The British Court of Appeal (Civil Division) with its judgement in the Apostolides v Orams case (Case No: A2/2006/2114) on 19 January 2010 has created an unexpected new legal situation in the ongoing struggle in Cyprus between Greek-Cypriot owners of property who had been forced to flee in 1974 and whose land had been grabbed by the invading Turkish Army, and for the mostly foreign speculators who took control of those lands, building, at times, plush ‘holiday’ dwellings on them.

The judgement of the Appelant Court, which under UK law is final and cannot be appealed to the Supreme Court, is expected to be of intense interest not only to the owners of property whose lands were being exploited illegally by foreigners but also by the political groupings of both Turkish and Greek Cypriots who are in the midst of very sensitive negotiations attempting to find a solution to the division of the country and the continuing occupation of the northern part of the island by Turkey.

The ruling effectively nullifies the 1975 Turkish Cypriot absentee property law, which deprived Greek Cypriots of their properties and enabled foreigners to acquire their land and homes in the occupied area.

[15:41:51] Lili Skatavkata: Up to 5,000 British people who own homes in nothern Cyprus could be affected by the ruling

Up to 5,000 British people who own homes in occupied nothern Cyprus could be affected by the ruling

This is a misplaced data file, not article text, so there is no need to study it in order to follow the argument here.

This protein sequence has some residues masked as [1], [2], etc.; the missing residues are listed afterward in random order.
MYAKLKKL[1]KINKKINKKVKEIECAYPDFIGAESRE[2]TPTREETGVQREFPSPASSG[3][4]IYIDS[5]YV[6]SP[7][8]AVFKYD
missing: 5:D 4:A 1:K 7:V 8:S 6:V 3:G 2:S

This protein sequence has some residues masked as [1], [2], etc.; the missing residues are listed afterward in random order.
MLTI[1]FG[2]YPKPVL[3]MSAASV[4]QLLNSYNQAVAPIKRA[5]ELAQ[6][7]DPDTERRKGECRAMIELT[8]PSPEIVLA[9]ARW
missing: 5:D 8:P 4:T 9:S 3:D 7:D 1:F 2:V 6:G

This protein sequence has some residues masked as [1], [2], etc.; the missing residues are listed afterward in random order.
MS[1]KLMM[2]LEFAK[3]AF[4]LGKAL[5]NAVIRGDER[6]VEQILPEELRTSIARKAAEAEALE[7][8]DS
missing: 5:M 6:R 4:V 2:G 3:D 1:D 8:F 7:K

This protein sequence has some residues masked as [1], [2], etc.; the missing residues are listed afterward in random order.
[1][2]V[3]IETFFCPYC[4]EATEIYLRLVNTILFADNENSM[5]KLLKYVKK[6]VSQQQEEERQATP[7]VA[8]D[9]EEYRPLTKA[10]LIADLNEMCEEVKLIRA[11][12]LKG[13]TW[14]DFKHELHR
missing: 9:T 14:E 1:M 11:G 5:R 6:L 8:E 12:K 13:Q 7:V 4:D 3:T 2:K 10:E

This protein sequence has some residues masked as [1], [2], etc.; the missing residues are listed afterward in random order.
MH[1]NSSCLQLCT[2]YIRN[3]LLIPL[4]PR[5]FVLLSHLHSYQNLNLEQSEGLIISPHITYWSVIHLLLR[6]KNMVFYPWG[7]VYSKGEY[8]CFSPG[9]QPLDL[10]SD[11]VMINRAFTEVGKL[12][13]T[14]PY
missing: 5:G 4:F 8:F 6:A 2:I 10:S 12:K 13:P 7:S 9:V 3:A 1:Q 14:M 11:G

The judgment provides that the earlier Cyprus Court judgments, against whom the Orams appealed in the British Courts, and the European Court of Justice judgements in Luxembourg,(1) be registered and enforced in the UK. In particular, the Cyprus Court had ordered that the Orams should:

  • Cease trespassing on the land belonging to Mr. Apostolides;
  • Deliver up possession of the land to Mr. Apostolides;
  • Pay ‘mesne profits’ (effectively, rent) to Mr. Apostolides in respect of the period of their occupation;
  • Knock down the villa and fencing they had built on the land.

The Orams will also be ordered to pay the legal fees incurred by Mr. Apostolides, regarding the London and Luxembourg proceedings. It is significant that neither the Orams nor their barrister Cherie Blair were present in the Appelant Court when the decision was announced.

England and Wales Court of Appeal (Civil Division) Decision is available at

For more information on how it all started, visit: